Gujarat, Prime Minister Narendra Modi's home state and a BJP citadel for long, has not had a Muslim Lok Sabha MP since senior Congress leader Ahmed Patel won from Bharuch in the 1984 polls. Muslims form around nine per cent of the state's population, and are traditionally seen as Congress supporters.
Congressman Patel won from Bharuch defeating Chandubhai Deshmukh in 1984. He lost to Deshmukh in 1989. Patel, a Rajya Sabha MP now, had won from the seat in the 1977 and 1980 general elections as well.
A Hindutva surge following BJP patriarch LK Advani's Rath Yatra from Somnath in the state to Ayodhya in Uttar Pradesh in 1990 has made the state a saffron citadel, leading to Muslim candidates drawing a blank at the Lok Sabha hustings, observers said.
1990’s Rath Yatra Changed the Equation
While the Congress has fielded Muslim candidates, at least one, in every Lok Sabha poll, the ruling BJP is yet to do so.
"In Gujarat, unfortunately, we have a clear communal divide which the political leadership has created with a definite vision. The purpose is political gains," political analyst Dr Hari Desai told PTI.
“Earlier, seats like Banaskantha and even Bharuch, where Hindus are in a majority, have had Muslim MPs. But after the 1990 rath yatra, which started from Somnath in Gujarat, it seems impossible for a Muslim candidate to win due to the polarisation,”Dr Hari Desai, Political Analyst
He predicted that it would be difficult for a Muslim candidate to win in the near future from Gujarat.
"Gujarat has seen many riots between the two communities which is another reason for the political marginalisation of Muslims in the country," he said, citing the 2002 Godhra riots as an example.
“Though the BJP talks about sabka saath, sabka vikas (support and progress for all), it has never given tickets to members of the minority community. They even try to brand the Congress as a Muslim party,” Desai claimed.
"When Prime Minister Narendra Modi is setting the agenda, the Congress is also caught in the trap and has to follow soft Hindutva, which is evident in the various temple visits by their leaders," he said.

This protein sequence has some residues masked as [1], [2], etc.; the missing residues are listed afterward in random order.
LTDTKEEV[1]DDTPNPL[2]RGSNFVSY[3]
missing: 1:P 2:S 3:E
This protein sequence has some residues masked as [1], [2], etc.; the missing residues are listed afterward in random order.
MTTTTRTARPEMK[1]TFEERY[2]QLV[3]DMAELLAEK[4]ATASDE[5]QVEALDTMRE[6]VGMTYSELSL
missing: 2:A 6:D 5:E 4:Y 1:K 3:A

Congress Calls the State a ‘Hindutva Laboratory’
Mujahid Nafees of the Minority Coordination Committee, an NGO working for minority rights and greater representation for them in the political sphere, said, "There are several reasons why Muslims are not being elected. One of them is that, in our democracy, it works on caste and religious lines."
“So it is now difficult for a minority member to get elected as MP. We have released a list of demands of the minorities to all political parties seeking social, economical and political inclusion of their members who are marginalised here.”Mujahid Nafees from the NGO, Minority Coordination Committee
The opposition Congress blamed the situation on the "Hindutva laboratory" and the "polarisation" created by the BJP.
“The Congress believes that minorities should be given representation in the political process at every level in order to empower them. However, in Gujarat, post polarisation in the 1990s, the scene has changed. The state, being a Hindutva laboratory, politics has taken a new turn and it is difficult for them (Muslims) to get elected,”Manish Doshi, Gujarat Congress spokesperson
"The Congress has given tickets to minority community members in parliamentary to village panchayat elections," he added.
Our Focus is Winning: BJP
The BJP, however, said that winnability is the deciding factor in choosing a candidate rather than his faith.
“Our chief minister Vijay Rupani belongs to a minority community. We believe in sabka saath, sabka vikas and work according for development of all. We do not have a problem with any community or religion. Winnability is the criteria when we distribute tickets. CM Rupani, though he hails from a minority community, is winning from his seat.”Prashant Vala, State BJP Media Coordinator
Rupani belongs to the Jain community.
In Gujarat, three seats- Kutch, Ahmedabad East and Bharuch have sizable number of Muslims. In Bharuch Lok Sabha seat, the population of Muslims stands at over 22 per cent, which is the highest, while the other two seats are reserved for members of the Scheduled Caste communities.
In 1962, in the first Lok Sabha polls after Gujarat was formed out of Bombay state, Johra Chavda had won from Banaskantha.
In the 1977 general elections, the state sent two Muslim MPs to Parliament, the highest ever, with Patel and Ehsan Jafri winning from Bharuch and Ahmedabad seats respectively.